16-year-old engineer wins $75K at top science fair

Healthcare hacks and a submersible that moves like a jellyfish top this year's prizes.
Written by Greg Nichols, Contributing Writer

A sixteen-year-old engineer took home top honors and $75K at the Intel International Science and Engineering Fair (ISEF) for developing a machine learning technology to help surgeons place screws more accurately during sensitive spinal surgeries. Krithik Ramesh beat out a field of over 1,800 young scientists from 423 associated science fairs across 80 countries competing for bragging rights and prizes.

The ISEF is a program of the Society for Science and the Public and is the world's largest pre-college science fair.

Ramesh's project used computer vision and machine learning to help in one of the most sensitive and time-intensive phases of spinal surgery. By helping orthopedic surgeons quickly and accurately identify optimal screw placement, his method could reduce operating time by 30 minutes or more. Other benefits, according to tests, could be reduced physical therapy and fewer negative effects associated with traditional medical imaging.

The Gordon E. Moore Award, named in honor of Intel's co-founder, is the richest prize at $75K, but the competition also awarded tens of thousands of dollars to other teenage scientists. 

For example, a San Jose, California 17-year-old named Allison Jia won one of two Intel Foundation Young Scientist Awards of $50K. Her project investigated protein aggregates found in neurons and associated with neurodegenerative diseases like Alzheimer's. The other Young Scientist Award went to Rachel Seevers, also 17, of Lexington, Kentucky, who designed and built an energy-efficient underwater propulsion device that moves like a jellyfish.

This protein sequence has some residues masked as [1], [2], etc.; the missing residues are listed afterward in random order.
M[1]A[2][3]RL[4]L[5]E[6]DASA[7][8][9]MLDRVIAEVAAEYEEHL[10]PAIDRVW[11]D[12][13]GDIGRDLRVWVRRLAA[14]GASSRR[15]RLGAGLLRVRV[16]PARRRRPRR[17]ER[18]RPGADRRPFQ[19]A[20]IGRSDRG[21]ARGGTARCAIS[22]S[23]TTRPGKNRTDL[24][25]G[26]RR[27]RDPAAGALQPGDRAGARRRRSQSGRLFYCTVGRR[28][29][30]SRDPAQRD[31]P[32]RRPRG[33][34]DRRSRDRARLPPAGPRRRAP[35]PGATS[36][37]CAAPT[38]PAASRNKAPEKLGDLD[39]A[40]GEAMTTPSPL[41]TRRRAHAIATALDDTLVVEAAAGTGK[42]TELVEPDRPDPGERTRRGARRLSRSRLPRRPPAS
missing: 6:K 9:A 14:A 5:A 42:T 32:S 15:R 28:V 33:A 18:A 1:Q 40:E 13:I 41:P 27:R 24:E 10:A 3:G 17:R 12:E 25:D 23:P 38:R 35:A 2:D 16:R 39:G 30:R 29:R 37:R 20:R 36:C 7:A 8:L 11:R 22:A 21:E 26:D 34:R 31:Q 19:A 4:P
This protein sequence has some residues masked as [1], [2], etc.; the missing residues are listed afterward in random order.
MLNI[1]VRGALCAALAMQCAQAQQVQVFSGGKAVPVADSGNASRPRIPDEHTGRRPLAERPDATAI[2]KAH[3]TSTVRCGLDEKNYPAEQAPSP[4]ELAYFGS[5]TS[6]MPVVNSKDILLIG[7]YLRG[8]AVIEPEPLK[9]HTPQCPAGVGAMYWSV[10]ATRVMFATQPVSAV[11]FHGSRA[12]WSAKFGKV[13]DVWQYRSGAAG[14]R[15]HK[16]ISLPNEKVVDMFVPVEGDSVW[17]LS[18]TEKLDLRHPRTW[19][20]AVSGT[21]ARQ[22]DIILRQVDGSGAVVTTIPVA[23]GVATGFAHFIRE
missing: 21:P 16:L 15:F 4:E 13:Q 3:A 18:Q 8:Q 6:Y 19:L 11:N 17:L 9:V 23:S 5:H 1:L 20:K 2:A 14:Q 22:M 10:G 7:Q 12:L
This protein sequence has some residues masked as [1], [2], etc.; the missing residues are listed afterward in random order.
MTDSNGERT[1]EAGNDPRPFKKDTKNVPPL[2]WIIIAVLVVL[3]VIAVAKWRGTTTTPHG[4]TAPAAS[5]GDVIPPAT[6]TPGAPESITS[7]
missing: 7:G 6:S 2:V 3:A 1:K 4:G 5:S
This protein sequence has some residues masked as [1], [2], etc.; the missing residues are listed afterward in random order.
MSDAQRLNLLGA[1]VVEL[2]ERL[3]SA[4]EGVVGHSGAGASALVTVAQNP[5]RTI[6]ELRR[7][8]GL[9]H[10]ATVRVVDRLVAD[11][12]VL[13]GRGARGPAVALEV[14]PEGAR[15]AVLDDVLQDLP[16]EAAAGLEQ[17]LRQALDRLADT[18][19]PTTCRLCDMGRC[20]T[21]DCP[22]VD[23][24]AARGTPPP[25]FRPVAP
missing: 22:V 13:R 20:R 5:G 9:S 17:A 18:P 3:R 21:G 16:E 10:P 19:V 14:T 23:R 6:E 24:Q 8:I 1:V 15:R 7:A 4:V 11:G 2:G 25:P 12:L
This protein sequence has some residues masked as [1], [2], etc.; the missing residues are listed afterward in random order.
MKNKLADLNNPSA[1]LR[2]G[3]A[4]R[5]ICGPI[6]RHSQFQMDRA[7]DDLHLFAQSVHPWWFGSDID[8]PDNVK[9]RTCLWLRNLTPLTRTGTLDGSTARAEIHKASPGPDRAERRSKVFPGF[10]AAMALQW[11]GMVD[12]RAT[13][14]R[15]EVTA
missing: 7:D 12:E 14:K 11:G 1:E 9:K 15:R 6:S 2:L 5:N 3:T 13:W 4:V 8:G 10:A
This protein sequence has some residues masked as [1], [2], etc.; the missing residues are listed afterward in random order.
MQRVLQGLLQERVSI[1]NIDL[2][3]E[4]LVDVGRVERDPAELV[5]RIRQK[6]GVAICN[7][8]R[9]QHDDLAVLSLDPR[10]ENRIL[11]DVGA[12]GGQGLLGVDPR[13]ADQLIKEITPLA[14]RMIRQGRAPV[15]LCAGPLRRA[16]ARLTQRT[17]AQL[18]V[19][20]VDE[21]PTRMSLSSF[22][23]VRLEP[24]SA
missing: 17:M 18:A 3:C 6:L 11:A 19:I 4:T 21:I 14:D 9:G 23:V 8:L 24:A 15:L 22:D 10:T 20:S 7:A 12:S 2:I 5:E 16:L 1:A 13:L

A Northville, Michigan, teen, Shriya Reddy, was awarded $10K and the Craig R. Barrett Award for Innovation for her noninvasive approach to spotting melanoma lesions.

"Intel is proud to honor Krithik Ramesh, Rachel Seevers, Allison Jia, Shriya Reddy and all of the ISEF finalists on their innovative work, which is helping to advance key research areas and provide solutions to global challenges that are critical today. The work they are doing has the potential to make a better tomorrow for all of us," said Pia Wilson-Body, president of the Intel Foundation. "And I would be remiss if I didn't highlight the communities of support surrounding these students every day: parents, teachers, mentors, administrators, supporters and organizations like SSP who provide opportunities for students to engage and explore the world of STEM, and ultimately reach their full potential."

About 600 young scientists received awards and prizes. A full listing of finalists is available in the event program

"Congratulations to our winners and all our finalists who are demonstrating that world-changing ideas can come from anywhere in the world," said Maya Ajmera, president and CEO of Society for Science & the Public and publisher of Science News.

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